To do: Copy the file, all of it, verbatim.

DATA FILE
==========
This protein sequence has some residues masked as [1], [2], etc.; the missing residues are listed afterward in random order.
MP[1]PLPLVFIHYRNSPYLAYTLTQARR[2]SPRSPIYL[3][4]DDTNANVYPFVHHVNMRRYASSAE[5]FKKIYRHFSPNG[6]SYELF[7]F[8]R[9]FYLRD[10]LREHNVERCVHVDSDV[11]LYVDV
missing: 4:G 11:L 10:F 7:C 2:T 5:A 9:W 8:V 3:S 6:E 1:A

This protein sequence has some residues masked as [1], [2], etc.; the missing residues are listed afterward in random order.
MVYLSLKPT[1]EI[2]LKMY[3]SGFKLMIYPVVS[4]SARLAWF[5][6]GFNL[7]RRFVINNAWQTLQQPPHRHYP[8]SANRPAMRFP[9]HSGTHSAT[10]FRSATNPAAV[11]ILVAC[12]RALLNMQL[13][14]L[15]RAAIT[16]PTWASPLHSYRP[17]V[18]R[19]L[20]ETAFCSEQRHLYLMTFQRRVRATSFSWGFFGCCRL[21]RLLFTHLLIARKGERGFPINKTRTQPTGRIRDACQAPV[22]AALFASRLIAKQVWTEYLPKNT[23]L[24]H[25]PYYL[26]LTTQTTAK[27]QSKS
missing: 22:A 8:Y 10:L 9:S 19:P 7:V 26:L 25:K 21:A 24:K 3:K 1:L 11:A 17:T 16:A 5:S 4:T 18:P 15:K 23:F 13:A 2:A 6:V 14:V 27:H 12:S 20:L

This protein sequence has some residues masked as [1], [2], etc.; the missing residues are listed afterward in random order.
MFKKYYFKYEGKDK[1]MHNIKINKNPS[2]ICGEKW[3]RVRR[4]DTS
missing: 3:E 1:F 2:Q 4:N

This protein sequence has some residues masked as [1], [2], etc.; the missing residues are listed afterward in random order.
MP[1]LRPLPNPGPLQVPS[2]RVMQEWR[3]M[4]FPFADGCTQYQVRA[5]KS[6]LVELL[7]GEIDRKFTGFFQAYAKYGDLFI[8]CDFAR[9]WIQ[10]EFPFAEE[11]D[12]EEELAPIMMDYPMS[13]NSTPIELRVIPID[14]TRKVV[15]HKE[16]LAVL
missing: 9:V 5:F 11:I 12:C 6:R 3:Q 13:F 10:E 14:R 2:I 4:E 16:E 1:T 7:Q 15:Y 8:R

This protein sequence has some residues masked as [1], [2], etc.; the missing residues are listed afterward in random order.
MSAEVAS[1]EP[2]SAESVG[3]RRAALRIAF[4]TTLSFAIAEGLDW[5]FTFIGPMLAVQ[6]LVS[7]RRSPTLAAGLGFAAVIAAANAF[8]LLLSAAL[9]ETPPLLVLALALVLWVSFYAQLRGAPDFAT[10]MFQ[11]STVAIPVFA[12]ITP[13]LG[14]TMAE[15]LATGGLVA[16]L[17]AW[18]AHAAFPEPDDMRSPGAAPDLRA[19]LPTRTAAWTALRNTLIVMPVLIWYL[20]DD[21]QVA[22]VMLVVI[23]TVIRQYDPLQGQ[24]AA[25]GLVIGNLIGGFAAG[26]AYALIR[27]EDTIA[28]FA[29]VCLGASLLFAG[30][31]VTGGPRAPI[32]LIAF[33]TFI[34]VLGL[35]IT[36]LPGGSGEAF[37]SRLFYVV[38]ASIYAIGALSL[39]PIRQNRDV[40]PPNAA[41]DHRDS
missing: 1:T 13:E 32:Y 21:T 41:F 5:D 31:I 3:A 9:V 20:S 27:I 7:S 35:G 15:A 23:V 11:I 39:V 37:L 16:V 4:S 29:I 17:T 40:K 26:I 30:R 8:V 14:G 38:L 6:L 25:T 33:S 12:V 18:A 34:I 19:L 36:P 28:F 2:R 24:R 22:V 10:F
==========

This protein sequence has some residues masked as [1], [2], etc.; the missing residues are listed afterward in random order.
MP[1]PLPLVFIHYRNSPYLAYTLTQARR[2]SPRSPIYL[3][4]DDTNANVYPFVHHVNMRRYASSAE[5]FKKIYRHFSPNG[6]SYELF[7]F[8]R[9]FYLRD[10]LREHNVERCVHVDSDV[11]LYVDV
missing: 4:G 11:L 10:F 7:C 2:T 5:A 9:W 8:V 3:S 6:E 1:A

This protein sequence has some residues masked as [1], [2], etc.; the missing residues are listed afterward in random order.
MVYLSLKPT[1]EI[2]LKMY[3]SGFKLMIYPVVS[4]SARLAWF[5][6]GFNL[7]RRFVINNAWQTLQQPPHRHYP[8]SANRPAMRFP[9]HSGTHSAT[10]FRSATNPAAV[11]ILVAC[12]RALLNMQL[13][14]L[15]RAAIT[16]PTWASPLHSYRP[17]V[18]R[19]L[20]ETAFCSEQRHLYLMTFQRRVRATSFSWGFFGCCRL[21]RLLFTHLLIARKGERGFPINKTRTQPTGRIRDACQAPV[22]AALFASRLIAKQVWTEYLPKNT[23]L[24]H[25]PYYL[26]LTTQTTAK[27]QSKS
missing: 22:A 8:Y 10:L 9:S 19:P 7:V 26:L 25:K 21:A 24:K 3:K 1:L 11:A 17:T 16:A 5:S 4:T 18:P 15:K 23:F 13:A 2:A 6:V 14:V 27:H 12:S 20:L

This protein sequence has some residues masked as [1], [2], etc.; the missing residues are listed afterward in random order.
MFKKYYFKYEGKDK[1]MHNIKINKNPS[2]ICGEKW[3]RVRR[4]DTS
missing: 3:E 1:F 2:Q 4:N

This protein sequence has some residues masked as [1], [2], etc.; the missing residues are listed afterward in random order.
MP[1]LRPLPNPGPLQVPS[2]RVMQEWR[3]M[4]FPFADGCTQYQVRA[5]KS[6]LVELL[7]GEIDRKFTGFFQAYAKYGDLFI[8]CDFAR[9]WIQ[10]EFPFAEE[11]D[12]EEELAPIMMDYPMS[13]NSTPIELRVIPID[14]TRKVV[15]HKE[16]LAVL
missing: 9:V 5:F 11:I 12:C 6:R 3:Q 13:F 10:E 14:R 2:I 4:E 16:E 1:T 7:Q 15:Y 8:R

This protein sequence has some residues masked as [1], [2], etc.; the missing residues are listed afterward in random order.
MSAEVAS[1]EP[2]SAESVG[3]RRAALRIAF[4]TTLSFAIAEGLDW[5]FTFIGPMLAVQ[6]LVS[7]RRSPTLAAGLGFAAVIAAANAF[8]LLLSAAL[9]ETPPLLVLALALVLWVSFYAQLRGAPDFAT[10]MFQ[11]STVAIPVFA[12]ITP[13]LG[14]TMAE[15]LATGGLVA[16]L[17]AW[18]AHAAFPEPDDMRSPGAAPDLRA[19]LPTRTAAWTALRNTLIVMPVLIWYL[20]DD[21]QVA[22]VMLVVI[23]TVIRQYDPLQGQ[24]AA[25]GLVIGNLIGGFAAG[26]AYALIR[27]EDTIA[28]FA[29]VCLGASLLFAG[30][31]VTGGPRAPI[32]LIAF[33]TFI[34]VLGL[35]IT[36]LPGGSGEAF[37]SRLFYVV[38]ASIYAIGALSL[39]PIRQNRDV[40]PPNAA[41]DHRDS
missing: 1:T 13:E 32:Y 21:T 41:F 5:D 31:I 3:A 9:V 20:S 27:I 7:S 35:G 15:A 23:V 11:I 39:V 37:L 16:V 4:S 29:I 17:T 40:K 26:I 30:R 8:V 14:G 38:L 6:L 25:T 33:S 12:V 18:A 34:I 19:L 36:P 28:F 2:R 24:R 22:V 10:F